Buried structures probably exist within the map area. Cherokee Creek valley is located parallel to the axial trace of the uplift (arch). Because the Rawlins uplift has a core of highly competent Precambrian basement rocks, a topographic depression would not be expected along the axial trace of the fold. Barlow (1953) accounted for the valley by postulating a late Tertiary, normal fault along its western side, with a down-to-the-east sense of displacement. However, we found no field evidence to support this interpretation, and our serial cross sections clearly preclude significant normal faulting in the core of the Rawlins uplift. It is more probable that brittle fracturing and faulting of the uplift's core during Laramide deformation led to increased erosion along the axial trace of the fold during Cenozoic time.
SOME REGIONAL IMPLICATIONS AND A POSSIBLE FUTURE STUDY
The basement deformation associated with the Rawlins uplift is characterized by the development of a low-angle, anastomosing, braided fault zone within Precambrian igneous and metamorphic rocks. This is a previously unrecognized structural style within the greater Hanna Basin region, although a similar subsurface fault-zone geometry was reported by Sharry et al. (1986) for the Wind River thrust. Because the basement fault zone dips shallowly eastward, it is probable that most of the vertical relief was achieved through progressive contractional faulting deep within the Precambrian basement complex. Basement deformation closer to the basement–cover unconformity exhibits a spectrum of behavior, defined by the folding and rotation of discrete, fault-bounded blocks.
This study is geographically limited due to the scale of the geologic mapping. As a result, it does not offer insight into the modes of deformation farther west in the Great Divide Basin such as synclinal crowding, which can result in out-of-the-basin faulting and the development of a basement-involved triangle zone (Erslev, 1991; Erslev and Rogers, 1993; Bump, 2003; Lillegraven et al., 2004; Lageson and Costa, 2004). A regional seismic-reflection profile across the Greater Green River Basin analyzed by Garing and Tainter (1985) indicates considerable structural complexity at the nose of the Hatfield anticline (Fig. 1), where this north-plunging fold interacts with the southern margin of the Rawlins uplift. At this important juncture, the north-plunging Hatfield anticline (Fig. 1) is in direct contact with the southwest-directed Rawlins uplift. Thus, a continuation of this study south as well as west would provide an improved understanding of the relationship between the development of the basement-involved Rawlins arch, Hatfield anticline, and deformation in the southeastern corner of the Great Divide Basin. Furthermore, detailed study of the physical stratigraphy and paleontology of Upper Cretaceous and Lower Tertiary rocks in the Great Divide Basin should provide useful information on the timing of events in the structural development of the Rawlins uplift (arch) and Hatfield anticline.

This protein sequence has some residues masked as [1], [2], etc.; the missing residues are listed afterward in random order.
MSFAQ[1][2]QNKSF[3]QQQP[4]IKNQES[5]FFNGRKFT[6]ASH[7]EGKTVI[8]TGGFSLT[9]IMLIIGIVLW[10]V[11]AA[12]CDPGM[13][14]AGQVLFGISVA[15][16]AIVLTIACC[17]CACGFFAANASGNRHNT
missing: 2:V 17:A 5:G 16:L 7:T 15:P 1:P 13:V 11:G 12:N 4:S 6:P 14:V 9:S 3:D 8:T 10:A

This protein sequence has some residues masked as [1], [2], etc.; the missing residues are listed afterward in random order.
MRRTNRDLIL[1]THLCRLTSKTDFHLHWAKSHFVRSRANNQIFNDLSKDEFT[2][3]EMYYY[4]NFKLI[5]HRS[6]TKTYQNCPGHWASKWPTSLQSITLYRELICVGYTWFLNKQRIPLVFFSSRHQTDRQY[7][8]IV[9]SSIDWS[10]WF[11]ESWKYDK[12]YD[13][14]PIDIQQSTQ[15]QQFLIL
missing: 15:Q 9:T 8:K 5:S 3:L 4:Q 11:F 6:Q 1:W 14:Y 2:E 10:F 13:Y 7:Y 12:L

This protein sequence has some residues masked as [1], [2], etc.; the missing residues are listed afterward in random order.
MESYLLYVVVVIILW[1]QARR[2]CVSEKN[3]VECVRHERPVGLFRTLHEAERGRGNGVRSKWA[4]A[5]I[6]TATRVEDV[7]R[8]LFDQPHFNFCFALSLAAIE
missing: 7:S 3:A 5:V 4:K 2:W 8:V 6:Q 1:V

This article is based on a master's thesis completed at the University of Wyoming by Otteman in 2003; Snoke served as supervisor of the project. The authors thank Jason A. Lillegraven who served on the thesis committee and whose keen interest and knowledge of the Laramide orogeny within the greater Hanna Basin has been an enormous asset in this and similar studies during the past decade. Patricia J. S. Colberg also served on the thesis committee and provided an insightful review of the thesis manuscript. Phyllis A. Ranz of the Wyoming State Geological Survey greatly assisted us in the preparation of the figures for this article. Similarly, we thank Brian P. Kraatz for his initial work on the digital topographic base map for Figure 3. Financial support for this study was made possible by NSF research grant EAR-9909354, awarded to Jason A. Lillegraven and Arthur W Snoke, and by graduate assistantships through the Department of Geology and Geophysics, University of Wyoming. The seismic-reflection profile (Line SPL-2) used in this study was obtained from Seismic Exchange, Inc. (SEI). Donald S. Stone and Karl S. Kellogg provided exceptionally thorough and helpful reviews of an early version of the manuscript, whereas Donald W. Boyd did a final edit of our manuscript.
↵1 Present address: Exxon Mobil Production Company, 396 West Greens Road, CORP-WGR-207, Houston, TX 77067, U.S.A.
- Received March 21, 2005.
- Revision received May 29, 2005.
- Accepted June 3, 2005.